Senator Frank Lautenberg of New Jersey Has Died

New Jersey's senior senator died early Wednesday morning at age 89 of viral pneumonia. Governor Chris Christie is likely to appoint a Republican to the seat.

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New Jersey's Daily Record was first to report that the state's senior senator, Frank Lautenberg, a Democrat, died early Monday morning at age 89. The cause was viral pneumonia.

The oldest member of the Senate, Lautenberg had struggled with health problems since late last year, when he missed several weeks of votes because of what he said was flu and bronchitis.

The death of Lautenberg, a Democrat who was the longest-serving senator in New Jersey history, creates a vacancy that Governor Christie, a Republican, will fill.

The report has been confirmed by the Senator's office, which issued a statement reading, in part:

Senator Lautenberg was born the son of immigrants and grew up poor in Paterson, New Jersey. He enlisted in the military at the age of 18 and served in the Army in Europe during World War II.  Upon returning home, he graduated from Columbia University with the help of the G.I. Bill.  He joined with two boyhood friends to found Automatic Data Processing (ADP), which today employees 57,000 people worldwide and 4,500 in New Jersey.  He left the business world to pursue a career in public service and give back to the country that helped give him so much.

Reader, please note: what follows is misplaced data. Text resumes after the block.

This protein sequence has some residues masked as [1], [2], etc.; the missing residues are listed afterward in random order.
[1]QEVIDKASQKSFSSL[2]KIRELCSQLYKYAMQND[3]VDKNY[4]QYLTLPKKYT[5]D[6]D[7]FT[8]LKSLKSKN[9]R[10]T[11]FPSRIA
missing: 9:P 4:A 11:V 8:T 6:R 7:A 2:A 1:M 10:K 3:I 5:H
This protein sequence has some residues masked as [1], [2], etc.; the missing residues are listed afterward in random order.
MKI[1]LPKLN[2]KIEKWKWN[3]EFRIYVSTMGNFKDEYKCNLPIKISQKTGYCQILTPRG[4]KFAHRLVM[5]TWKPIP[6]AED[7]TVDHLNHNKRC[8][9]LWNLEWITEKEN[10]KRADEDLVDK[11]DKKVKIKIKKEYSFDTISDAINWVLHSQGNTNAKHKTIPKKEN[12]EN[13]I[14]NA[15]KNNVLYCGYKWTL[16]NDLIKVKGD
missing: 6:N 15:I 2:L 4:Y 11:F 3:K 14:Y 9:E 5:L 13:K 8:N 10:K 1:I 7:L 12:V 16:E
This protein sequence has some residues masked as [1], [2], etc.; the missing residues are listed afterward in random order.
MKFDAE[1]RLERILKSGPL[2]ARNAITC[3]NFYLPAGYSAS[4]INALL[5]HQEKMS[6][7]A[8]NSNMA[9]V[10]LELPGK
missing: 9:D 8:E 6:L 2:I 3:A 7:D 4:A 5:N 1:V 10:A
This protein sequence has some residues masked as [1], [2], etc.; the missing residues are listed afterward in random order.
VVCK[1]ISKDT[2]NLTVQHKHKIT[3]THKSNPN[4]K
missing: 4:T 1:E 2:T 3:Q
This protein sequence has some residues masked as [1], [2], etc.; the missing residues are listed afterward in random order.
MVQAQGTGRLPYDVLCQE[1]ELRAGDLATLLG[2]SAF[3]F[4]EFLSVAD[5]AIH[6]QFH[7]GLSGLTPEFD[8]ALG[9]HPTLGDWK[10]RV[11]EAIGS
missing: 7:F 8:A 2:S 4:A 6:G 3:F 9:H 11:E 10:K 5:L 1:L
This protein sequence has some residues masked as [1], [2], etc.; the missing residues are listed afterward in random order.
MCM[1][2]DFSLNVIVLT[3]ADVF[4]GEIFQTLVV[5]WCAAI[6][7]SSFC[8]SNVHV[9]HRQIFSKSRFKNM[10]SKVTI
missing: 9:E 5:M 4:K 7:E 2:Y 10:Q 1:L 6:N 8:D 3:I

The senator's ongoing illness largely prevented him from casting recent votes. In April, he returned to vote to end a filibuster of a compromise on background checks that would have advanced a Democratic package of new gun measures. That effort was unsuccessful. Gun legislation is among the accomplishments his office listed in its statement — a list that also includes Lautenberg's push to ban smoking on airplanes.

Lautenberg was first elected to the Senate in 1982, replacing a senator who resigned following his involvement in a FBI bribery sting. Lautenberg retired from the body in 2000, at age 76 — but was reelected in 2002 to replace a senator who was resigning, again due to corruption charges.

Earlier this year, Lautenberg announced that he did not plan to seek a sixth term, focusing on a two-year agenda of "reforming U.S. chemical safety laws, improving gun safety laws, and providing federal resources for New Jersey to rebuild from Superstorm Sandy," according to his office. The decision was generally interpreted as clearing the path for another Democrat, possibly popular Newark mayor Cory Booker. That path now becomes trickier. Governor Chris Christie is likely to appoint a Republican to the seat.

This article is from the archive of our partner The Wire.